Facebook Inc (NASDAQ: FB) said Thursday that "technical issues" with its system caused “unanticipated issues” which affected the presidential campaigns of both the Republicans and Democrats.
What Happened: The Mark Zuckerberg-led company said in a statement that technical flaws in its systems caused a number of advertisements from a wide range of advertisers to be paused improperly.
The flaw was related to the system’s ability to detect if an ad had been properly recorded in a searchable library, the social media behemoth said.
The company said that its investigations have revealed that some ads were paused because advertisers had made changes to the targeting shortly before the deadline, which created new ads that needed to be approved and delivered before the deadline.
Facebook made it clear that no ad was “paused or rejected by a person, or because of any partisan consideration.”
Why It Matters: Facebook had said last month that it would not accept new political ads in the week before the election, and had said at the time it was giving “ample time” for ad campaigns to be set up correctly.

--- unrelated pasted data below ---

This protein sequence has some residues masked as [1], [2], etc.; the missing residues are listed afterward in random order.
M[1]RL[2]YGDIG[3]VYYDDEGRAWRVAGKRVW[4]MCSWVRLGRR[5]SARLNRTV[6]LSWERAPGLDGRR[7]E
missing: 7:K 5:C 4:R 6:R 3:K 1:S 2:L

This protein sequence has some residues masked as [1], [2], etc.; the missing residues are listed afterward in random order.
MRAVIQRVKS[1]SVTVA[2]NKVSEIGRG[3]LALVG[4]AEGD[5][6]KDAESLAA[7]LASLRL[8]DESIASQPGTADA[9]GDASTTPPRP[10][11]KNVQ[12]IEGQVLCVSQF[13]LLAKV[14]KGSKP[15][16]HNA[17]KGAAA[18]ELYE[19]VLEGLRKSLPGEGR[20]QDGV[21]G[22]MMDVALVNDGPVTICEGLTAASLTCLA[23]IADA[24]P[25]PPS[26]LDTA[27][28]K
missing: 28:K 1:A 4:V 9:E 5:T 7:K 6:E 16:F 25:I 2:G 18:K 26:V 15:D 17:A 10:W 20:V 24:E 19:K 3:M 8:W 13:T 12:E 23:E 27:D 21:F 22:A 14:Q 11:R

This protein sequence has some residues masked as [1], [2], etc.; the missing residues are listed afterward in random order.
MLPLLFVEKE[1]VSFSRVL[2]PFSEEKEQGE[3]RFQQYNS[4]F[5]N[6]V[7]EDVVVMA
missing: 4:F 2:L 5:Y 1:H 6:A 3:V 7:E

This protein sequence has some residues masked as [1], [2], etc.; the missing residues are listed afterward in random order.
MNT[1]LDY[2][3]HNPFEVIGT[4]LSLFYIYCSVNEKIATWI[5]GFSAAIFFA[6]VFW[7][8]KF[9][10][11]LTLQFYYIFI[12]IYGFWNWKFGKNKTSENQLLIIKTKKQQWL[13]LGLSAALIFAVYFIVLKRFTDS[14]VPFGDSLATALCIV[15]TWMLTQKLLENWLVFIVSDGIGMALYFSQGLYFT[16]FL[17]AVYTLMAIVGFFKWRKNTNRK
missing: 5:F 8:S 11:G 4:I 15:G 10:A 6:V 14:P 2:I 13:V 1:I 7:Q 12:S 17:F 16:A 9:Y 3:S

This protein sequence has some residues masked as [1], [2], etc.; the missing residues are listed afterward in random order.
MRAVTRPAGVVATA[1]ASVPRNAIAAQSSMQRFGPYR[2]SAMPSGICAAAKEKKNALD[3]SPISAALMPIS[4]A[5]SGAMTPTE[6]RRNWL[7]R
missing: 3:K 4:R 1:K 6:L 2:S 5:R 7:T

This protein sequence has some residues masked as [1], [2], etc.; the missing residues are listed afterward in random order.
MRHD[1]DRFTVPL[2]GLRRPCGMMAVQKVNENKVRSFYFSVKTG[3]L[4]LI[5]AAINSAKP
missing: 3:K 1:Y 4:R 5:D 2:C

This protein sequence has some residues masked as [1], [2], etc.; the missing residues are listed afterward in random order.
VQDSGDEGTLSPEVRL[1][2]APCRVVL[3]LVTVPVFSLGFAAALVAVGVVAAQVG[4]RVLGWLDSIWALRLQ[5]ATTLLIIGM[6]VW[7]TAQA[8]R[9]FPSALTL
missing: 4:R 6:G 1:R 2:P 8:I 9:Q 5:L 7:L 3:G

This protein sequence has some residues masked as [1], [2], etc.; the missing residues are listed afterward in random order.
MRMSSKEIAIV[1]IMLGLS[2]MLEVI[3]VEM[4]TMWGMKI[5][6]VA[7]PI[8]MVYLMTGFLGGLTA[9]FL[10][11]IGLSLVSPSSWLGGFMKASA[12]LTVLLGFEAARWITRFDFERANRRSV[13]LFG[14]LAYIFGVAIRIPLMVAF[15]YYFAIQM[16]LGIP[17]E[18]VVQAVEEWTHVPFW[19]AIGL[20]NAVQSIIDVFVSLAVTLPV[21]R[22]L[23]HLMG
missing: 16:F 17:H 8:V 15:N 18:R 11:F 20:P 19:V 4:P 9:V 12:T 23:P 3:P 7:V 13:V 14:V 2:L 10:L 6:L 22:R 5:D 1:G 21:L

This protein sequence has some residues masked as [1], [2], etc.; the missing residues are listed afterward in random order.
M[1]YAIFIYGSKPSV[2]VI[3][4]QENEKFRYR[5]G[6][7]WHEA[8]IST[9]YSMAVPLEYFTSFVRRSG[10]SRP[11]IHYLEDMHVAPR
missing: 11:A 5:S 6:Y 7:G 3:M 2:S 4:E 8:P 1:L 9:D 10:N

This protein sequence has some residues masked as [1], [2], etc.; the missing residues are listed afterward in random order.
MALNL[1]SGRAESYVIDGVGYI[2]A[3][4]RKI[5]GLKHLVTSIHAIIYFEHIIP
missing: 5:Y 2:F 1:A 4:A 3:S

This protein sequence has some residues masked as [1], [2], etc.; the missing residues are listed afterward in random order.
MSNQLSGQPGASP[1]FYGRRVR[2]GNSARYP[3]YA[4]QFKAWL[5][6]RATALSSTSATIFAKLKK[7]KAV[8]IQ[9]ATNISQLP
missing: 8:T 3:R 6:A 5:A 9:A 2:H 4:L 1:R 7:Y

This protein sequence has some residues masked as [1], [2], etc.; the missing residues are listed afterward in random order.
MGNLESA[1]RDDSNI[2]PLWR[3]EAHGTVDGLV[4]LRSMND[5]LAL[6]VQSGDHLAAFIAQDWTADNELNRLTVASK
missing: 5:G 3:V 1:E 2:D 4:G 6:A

Democratic contender Joe Biden’s campaign said the Facebook glitch affected ads that had been approved to run and cost the candidate half-million dollars in projected donations, according to Politico.
Biden’s digital director Rob Flaherty demanded the social media giant “take steps today to clearly rectify and explain the depth of this fiasco.”
“It is abundantly clear that Facebook was wholly unprepared to handle this election despite having four years to prepare,” said Flaherty.
Tim Lim, a Democratic political advertising consultant, told Adweek that the glitches occurred at the “most crucial time before the elections” — adding, “it’s a real disservice to voters and it’s a real disservice to democracy.”
Media buyers, political operatives and campaigns have been working around the clock to beat Facebook's deadline—and then the system basically broke. “All that work has been for naught,” @TimLimDC told me.
— Scott Nover (@ScottNover) October 27, 2020
Meanwhile, the Trump campaign sent Facebook advertisements — seen by nearly 200,000 voters — in Florida, Arizona, and Georgia, which erroneously claimed it was election day and urged people to go out and vote, the Financial Times reported.
It is not clear if a glitch was responsible for the advertisement to be sent out a week earlier, or the Trump campaign actually intended to advertise it on the day, noted FT.
Price Action: Facebook shares closed nearly 4.9% higher at $280.83 on Thursday and fell 2.65% in the after-hours session.
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